Lisdexamfetamine dimesylate, or Vyvanse, is a prescription medication for the treatment of attention-deficit hyperactivity disorder, or ADHD. Side effects are similar to those of other stimulant medications. Many side effects will go away with continued use. Until then, coping strategies can help you manage the side effects.
Consult your doctor about medications for stomach problems. Upper belly pain is a common side effect of Vyvanse, according to the company website at Vyvanse.com. Call your health care provider if you have difficult moving, bloody diarrhea or chest pain.
Go to your doctor if you experience dry mouth. She may prescribe medications to stimulate saliva production, or even consider switching you from Vyvanse to a new medication.
Eat higher calorie foods to prevent weight loss if Vyvanse decreases your appetite. Don't turn to foods high in saturated and trans fats, like cakes and cookies. Choose healthy fats found in nuts, avocados or olive oil. Consume nutrient-dense, high-calorie foods like dried fruits and cheese. Drink caloric beverages with lots of vitamins, like juices and smoothies.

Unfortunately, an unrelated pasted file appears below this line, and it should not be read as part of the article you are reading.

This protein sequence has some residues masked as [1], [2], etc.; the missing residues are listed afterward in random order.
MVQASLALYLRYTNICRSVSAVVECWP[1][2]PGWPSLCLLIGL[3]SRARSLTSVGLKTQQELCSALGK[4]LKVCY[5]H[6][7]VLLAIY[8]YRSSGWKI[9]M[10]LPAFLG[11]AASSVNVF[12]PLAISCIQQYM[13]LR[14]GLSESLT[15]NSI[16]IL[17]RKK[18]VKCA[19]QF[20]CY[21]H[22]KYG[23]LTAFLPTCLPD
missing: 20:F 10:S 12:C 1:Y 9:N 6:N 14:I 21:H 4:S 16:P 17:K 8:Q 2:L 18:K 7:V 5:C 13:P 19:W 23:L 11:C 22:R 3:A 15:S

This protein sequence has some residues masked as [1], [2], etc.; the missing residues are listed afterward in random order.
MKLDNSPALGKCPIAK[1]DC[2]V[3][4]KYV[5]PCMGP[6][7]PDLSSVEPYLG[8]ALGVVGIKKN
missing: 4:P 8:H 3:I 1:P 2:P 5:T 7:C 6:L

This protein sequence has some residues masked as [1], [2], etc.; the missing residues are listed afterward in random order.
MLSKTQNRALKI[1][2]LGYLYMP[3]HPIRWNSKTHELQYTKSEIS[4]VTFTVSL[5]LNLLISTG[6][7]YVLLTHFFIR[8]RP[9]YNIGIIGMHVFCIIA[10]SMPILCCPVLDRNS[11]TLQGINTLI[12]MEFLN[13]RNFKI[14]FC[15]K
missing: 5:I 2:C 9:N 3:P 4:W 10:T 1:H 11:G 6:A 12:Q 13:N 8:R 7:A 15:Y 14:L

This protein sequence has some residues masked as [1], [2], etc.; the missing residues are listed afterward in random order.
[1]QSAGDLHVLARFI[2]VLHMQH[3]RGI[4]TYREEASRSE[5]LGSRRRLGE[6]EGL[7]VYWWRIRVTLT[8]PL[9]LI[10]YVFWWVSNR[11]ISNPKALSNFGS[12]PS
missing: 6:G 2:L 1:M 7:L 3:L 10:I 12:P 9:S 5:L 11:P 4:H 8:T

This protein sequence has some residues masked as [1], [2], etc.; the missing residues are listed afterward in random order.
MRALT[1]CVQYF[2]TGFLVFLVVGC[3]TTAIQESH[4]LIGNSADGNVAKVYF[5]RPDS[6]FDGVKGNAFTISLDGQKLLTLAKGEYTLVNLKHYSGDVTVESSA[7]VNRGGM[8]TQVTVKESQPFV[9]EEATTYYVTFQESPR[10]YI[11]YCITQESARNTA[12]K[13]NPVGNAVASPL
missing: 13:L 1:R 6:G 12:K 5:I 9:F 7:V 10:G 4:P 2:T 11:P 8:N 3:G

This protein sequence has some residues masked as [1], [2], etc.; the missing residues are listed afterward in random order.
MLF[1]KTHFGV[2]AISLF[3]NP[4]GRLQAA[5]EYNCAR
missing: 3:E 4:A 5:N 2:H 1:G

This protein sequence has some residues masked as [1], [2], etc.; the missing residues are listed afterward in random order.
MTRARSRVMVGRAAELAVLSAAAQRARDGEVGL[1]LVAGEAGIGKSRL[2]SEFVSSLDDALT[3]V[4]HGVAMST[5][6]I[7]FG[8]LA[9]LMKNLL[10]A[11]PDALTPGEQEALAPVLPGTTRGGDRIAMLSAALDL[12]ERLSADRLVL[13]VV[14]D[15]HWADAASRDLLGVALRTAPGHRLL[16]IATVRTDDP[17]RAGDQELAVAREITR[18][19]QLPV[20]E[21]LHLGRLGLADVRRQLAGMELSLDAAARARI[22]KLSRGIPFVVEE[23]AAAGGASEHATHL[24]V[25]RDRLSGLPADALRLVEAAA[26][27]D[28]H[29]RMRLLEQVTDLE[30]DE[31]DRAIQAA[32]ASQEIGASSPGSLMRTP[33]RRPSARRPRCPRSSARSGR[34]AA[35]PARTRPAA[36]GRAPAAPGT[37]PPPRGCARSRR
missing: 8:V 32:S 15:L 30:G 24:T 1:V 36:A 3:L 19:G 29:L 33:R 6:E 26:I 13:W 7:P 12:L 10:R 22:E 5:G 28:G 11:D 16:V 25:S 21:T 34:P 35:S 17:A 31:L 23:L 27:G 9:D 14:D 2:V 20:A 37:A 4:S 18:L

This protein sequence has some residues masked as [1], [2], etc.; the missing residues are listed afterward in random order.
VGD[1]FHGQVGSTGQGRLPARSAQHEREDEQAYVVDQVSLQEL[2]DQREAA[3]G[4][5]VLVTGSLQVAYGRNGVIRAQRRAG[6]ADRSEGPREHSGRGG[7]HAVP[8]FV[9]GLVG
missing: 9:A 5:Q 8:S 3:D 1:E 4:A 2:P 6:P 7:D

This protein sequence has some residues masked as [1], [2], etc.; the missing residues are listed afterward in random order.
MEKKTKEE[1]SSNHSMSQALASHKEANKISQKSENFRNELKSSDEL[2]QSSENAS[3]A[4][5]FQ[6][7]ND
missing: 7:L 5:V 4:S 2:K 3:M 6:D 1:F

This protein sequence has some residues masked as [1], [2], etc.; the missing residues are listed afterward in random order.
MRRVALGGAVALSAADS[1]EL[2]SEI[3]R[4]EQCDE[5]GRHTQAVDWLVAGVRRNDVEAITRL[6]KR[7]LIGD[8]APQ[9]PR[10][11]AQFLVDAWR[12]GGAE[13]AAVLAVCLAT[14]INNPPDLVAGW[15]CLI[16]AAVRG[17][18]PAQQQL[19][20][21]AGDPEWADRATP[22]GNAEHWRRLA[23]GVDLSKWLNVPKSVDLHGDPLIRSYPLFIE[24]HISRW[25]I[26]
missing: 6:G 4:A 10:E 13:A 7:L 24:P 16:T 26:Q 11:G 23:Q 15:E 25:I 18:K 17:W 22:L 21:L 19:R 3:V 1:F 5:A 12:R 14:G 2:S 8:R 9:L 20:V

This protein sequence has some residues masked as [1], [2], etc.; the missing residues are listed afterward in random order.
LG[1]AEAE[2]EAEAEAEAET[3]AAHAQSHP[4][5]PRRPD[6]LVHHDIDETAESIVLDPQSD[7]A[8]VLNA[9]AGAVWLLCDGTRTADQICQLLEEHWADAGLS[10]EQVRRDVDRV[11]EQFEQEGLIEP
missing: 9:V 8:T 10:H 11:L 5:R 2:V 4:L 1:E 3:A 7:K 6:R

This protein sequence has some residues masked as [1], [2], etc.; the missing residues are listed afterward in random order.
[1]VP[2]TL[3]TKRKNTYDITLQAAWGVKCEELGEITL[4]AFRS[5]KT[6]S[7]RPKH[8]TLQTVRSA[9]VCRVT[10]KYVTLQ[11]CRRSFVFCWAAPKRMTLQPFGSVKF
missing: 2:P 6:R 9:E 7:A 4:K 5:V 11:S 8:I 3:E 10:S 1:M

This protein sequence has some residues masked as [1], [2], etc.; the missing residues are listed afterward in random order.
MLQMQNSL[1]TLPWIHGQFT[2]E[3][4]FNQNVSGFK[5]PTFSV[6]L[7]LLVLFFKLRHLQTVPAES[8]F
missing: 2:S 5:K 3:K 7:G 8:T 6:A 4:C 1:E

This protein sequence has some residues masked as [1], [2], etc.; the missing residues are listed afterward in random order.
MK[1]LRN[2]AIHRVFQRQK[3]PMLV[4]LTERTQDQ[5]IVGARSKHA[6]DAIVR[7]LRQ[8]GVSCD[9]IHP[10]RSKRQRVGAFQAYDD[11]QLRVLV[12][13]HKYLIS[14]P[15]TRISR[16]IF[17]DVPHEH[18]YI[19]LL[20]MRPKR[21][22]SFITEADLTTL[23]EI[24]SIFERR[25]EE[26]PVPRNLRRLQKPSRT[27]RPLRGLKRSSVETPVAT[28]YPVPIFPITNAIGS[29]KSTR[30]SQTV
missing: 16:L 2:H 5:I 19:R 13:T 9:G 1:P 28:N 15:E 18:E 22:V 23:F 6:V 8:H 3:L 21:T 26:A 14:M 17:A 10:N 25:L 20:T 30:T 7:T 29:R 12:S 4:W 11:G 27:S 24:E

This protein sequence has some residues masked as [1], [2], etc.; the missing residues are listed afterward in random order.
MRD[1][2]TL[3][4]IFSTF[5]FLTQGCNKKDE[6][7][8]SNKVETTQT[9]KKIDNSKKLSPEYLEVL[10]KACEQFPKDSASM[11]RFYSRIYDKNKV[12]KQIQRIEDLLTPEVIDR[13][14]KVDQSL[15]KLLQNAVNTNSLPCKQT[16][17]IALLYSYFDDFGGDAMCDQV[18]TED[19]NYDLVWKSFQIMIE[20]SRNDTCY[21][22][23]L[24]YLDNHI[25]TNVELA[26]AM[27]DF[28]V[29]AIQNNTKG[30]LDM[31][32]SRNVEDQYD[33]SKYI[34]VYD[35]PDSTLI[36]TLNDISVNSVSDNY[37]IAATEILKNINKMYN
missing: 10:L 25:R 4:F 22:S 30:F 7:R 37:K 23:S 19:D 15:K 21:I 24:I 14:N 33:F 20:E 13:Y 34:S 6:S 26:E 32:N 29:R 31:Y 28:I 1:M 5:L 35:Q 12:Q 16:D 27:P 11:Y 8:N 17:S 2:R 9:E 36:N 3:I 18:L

Try exercise, stress management techniques or counseling if Vyvanse makes you irritable. Make sure your loved ones know that the medication is causing this side effect and apologize if you lash out.
Treat nausea with over-the-counter motion sickness medications. Ask your doctor how often it is safe to use these medications.
Tell your doctor you'd like to switch to another medication if you can't deal with dizziness, another possible side effect. Dizziness is usually treated by dealing with the underlying cause such as inner ear infections or migraines, according to MayoClinic.com.
Take your last dose of Vyvanse early in the morning to prevent insomnia. If you still can't sleep, talk to your doctor about prescription sleeping medications or a new ADHD medication.
Alert your doctor immediately if you experience aggression, abnormal thoughts or behaviors, mania, growth suppression, worsening of motion or verbal tics, Tourette's syndrome, blurred vision, symptoms of depression or bipolar disorder, seizures or abnormal EEGs, high blood pressure or symptoms that suggest heart problems, such as chest pain or fainting.